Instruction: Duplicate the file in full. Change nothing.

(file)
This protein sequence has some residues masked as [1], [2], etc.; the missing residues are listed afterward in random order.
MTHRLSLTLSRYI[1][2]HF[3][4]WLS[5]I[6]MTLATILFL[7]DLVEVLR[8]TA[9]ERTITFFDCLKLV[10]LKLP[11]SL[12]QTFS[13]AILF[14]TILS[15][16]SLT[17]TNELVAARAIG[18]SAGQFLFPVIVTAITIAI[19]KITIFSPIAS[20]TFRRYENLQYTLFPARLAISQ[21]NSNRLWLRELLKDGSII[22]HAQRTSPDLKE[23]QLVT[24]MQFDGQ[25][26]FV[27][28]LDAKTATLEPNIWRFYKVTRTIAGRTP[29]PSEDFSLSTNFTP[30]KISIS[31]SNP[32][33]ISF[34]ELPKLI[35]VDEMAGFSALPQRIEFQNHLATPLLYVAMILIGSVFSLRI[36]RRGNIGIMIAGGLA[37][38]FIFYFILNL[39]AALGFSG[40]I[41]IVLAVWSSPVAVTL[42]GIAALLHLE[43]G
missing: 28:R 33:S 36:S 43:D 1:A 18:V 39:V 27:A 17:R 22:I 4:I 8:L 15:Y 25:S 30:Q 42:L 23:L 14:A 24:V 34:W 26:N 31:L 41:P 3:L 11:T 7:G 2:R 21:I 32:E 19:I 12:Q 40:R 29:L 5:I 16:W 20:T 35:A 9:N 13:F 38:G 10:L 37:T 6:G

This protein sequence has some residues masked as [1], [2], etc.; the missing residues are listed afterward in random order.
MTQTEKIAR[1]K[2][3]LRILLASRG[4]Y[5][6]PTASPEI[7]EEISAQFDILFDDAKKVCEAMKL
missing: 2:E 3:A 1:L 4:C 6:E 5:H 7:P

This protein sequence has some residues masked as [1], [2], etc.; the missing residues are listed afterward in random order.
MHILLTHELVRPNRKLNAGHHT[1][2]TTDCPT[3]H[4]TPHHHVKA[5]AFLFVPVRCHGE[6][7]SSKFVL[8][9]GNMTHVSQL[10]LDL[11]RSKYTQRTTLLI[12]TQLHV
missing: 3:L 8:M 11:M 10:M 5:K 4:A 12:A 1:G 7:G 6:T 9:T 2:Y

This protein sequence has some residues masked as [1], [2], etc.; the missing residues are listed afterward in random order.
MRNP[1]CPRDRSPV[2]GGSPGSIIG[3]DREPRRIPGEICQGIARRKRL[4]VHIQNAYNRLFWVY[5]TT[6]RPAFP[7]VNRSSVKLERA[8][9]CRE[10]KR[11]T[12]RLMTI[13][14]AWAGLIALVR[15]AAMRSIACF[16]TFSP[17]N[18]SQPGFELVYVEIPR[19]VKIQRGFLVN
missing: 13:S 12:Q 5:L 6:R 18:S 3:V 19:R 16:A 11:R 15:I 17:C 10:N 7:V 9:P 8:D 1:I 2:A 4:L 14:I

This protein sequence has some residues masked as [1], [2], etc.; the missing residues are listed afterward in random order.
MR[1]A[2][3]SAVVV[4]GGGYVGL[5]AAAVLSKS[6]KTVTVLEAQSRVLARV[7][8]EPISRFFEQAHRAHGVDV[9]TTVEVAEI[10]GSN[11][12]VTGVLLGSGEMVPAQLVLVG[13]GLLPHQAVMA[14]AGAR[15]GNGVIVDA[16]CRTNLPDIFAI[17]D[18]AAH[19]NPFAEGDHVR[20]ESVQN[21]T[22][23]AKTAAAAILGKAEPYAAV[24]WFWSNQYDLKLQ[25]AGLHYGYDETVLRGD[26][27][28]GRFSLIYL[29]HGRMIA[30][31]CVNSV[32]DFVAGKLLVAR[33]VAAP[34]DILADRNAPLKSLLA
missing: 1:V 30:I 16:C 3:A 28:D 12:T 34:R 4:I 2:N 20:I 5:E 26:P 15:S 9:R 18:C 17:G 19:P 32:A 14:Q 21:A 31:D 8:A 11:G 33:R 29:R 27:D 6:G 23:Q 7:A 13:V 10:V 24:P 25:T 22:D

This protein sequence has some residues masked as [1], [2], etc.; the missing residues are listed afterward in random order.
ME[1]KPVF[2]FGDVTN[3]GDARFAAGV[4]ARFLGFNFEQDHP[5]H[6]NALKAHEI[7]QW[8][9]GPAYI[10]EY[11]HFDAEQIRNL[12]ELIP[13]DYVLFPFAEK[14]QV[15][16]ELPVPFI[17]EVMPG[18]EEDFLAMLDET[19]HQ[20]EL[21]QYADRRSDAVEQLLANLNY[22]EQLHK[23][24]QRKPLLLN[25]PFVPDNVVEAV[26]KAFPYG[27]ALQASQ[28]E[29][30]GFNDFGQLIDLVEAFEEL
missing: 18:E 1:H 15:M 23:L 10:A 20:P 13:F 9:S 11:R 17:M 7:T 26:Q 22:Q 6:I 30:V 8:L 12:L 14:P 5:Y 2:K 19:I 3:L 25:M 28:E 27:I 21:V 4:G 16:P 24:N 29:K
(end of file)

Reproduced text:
This protein sequence has some residues masked as [1], [2], etc.; the missing residues are listed afterward in random order.
MTHRLSLTLSRYI[1][2]HF[3][4]WLS[5]I[6]MTLATILFL[7]DLVEVLR[8]TA[9]ERTITFFDCLKLV[10]LKLP[11]SL[12]QTFS[13]AILF[14]TILS[15][16]SLT[17]TNELVAARAIG[18]SAGQFLFPVIVTAITIAI[19]KITIFSPIAS[20]TFRRYENLQYTLFPARLAISQ[21]NSNRLWLRELLKDGSII[22]HAQRTSPDLKE[23]QLVT[24]MQFDGQ[25][26]FV[27][28]LDAKTATLEPNIWRFYKVTRTIAGRTP[29]PSEDFSLSTNFTP[30]KISIS[31]SNP[32][33]ISF[34]ELPKLI[35]VDEMAGFSALPQRIEFQNHLATPLLYVAMILIGSVFSLRI[36]RRGNIGIMIAGGLA[37][38]FIFYFILNL[39]AALGFSG[40]I[41]IVLAVWSSPVAVTL[42]GIAALLHLE[43]G
missing: 28:R 33:S 36:S 43:D 1:A 18:V 39:V 27:A 17:R 22:I 4:I 8:L 15:Y 25:S 30:Q 42:L 23:L 14:A 24:V 34:W 26:N 31:L 41:P 3:L 11:T 7:G 2:R 21:I 32:E 19:I 12:Q 40:R 29:L 5:I 16:W 20:T 35:A 9:N 13:F 38:G 10:L 37:T 6:G

This protein sequence has some residues masked as [1], [2], etc.; the missing residues are listed afterward in random order.
MTQTEKIAR[1]K[2][3]LRILLASRG[4]Y[5][6]PTASPEI[7]EEISAQFDILFDDAKKVCEAMKL
missing: 2:E 3:A 1:L 4:C 6:E 5:H 7:P

This protein sequence has some residues masked as [1], [2], etc.; the missing residues are listed afterward in random order.
MHILLTHELVRPNRKLNAGHHT[1][2]TTDCPT[3]H[4]TPHHHVKA[5]AFLFVPVRCHGE[6][7]SSKFVL[8][9]GNMTHVSQL[10]LDL[11]RSKYTQRTTLLI[12]TQLHV
missing: 3:L 8:M 11:M 10:M 5:K 4:A 12:A 1:G 7:G 6:T 9:T 2:Y

This protein sequence has some residues masked as [1], [2], etc.; the missing residues are listed afterward in random order.
MRNP[1]CPRDRSPV[2]GGSPGSIIG[3]DREPRRIPGEICQGIARRKRL[4]VHIQNAYNRLFWVY[5]TT[6]RPAFP[7]VNRSSVKLERA[8][9]CRE[10]KR[11]T[12]RLMTI[13][14]AWAGLIALVR[15]AAMRSIACF[16]TFSP[17]N[18]SQPGFELVYVEIPR[19]VKIQRGFLVN
missing: 13:S 12:Q 5:L 6:R 18:S 3:V 19:R 16:A 11:R 15:I 17:C 10:N 7:V 9:P 8:D 1:I 2:A 4:L 14:I

This protein sequence has some residues masked as [1], [2], etc.; the missing residues are listed afterward in random order.
MR[1]A[2][3]SAVVV[4]GGGYVGL[5]AAAVLSKS[6]KTVTVLEAQSRVLARV[7][8]EPISRFFEQAHRAHGVDV[9]TTVEVAEI[10]GSN[11][12]VTGVLLGSGEMVPAQLVLVG[13]GLLPHQAVMA[14]AGAR[15]GNGVIVDA[16]CRTNLPDIFAI[17]D[18]AAH[19]NPFAEGDHVR[20]ESVQN[21]T[22][23]AKTAAAAILGKAEPYAAV[24]WFWSNQYDLKLQ[25]AGLHYGYDETVLRGD[26][27][28]GRFSLIYL[29]HGRMIA[30][31]CVNSV[32]DFVAGKLLVAR[33]VAAP[34]DILADRNAPLKSLLA
missing: 1:V 30:I 16:C 3:A 28:D 12:T 34:R 4:I 2:N 20:I 5:E 26:P 15:S 9:R 18:C 17:G 19:P 32:A 14:Q 21:A 31:D 8:A 11:G 33:R 29:R 27:D 6:G 23:Q 7:A 13:V 10:V 24:P 25:T 22:D

This protein sequence has some residues masked as [1], [2], etc.; the missing residues are listed afterward in random order.
ME[1]KPVF[2]FGDVTN[3]GDARFAAGV[4]ARFLGFNFEQDHP[5]H[6]NALKAHEI[7]QW[8][9]GPAYI[10]EY[11]HFDAEQIRNL[12]ELIP[13]DYVLFPFAEK[14]QV[15][16]ELPVPFI[17]EVMPG[18]EEDFLAMLDET[19]HQ[20]EL[21]QYADRRSDAVEQLLANLNY[22]EQLHK[23][24]QRKPLLLN[25]PFVPDNVVEAV[26]KAFPYG[27]ALQASQ[28]E[29][30]GFNDFGQLIDLVEAFEEL
missing: 18:E 1:H 15:M 23:L 10:A 20:P 13:F 9:S 11:R 17:M 7:T 26:Q 22:Q 6:I 30:V 8:L 12:L 14:P 5:Y 2:K 19:I 3:L 25:M 28:E 27:I 21:V 4:G 16:P 24:N 29:K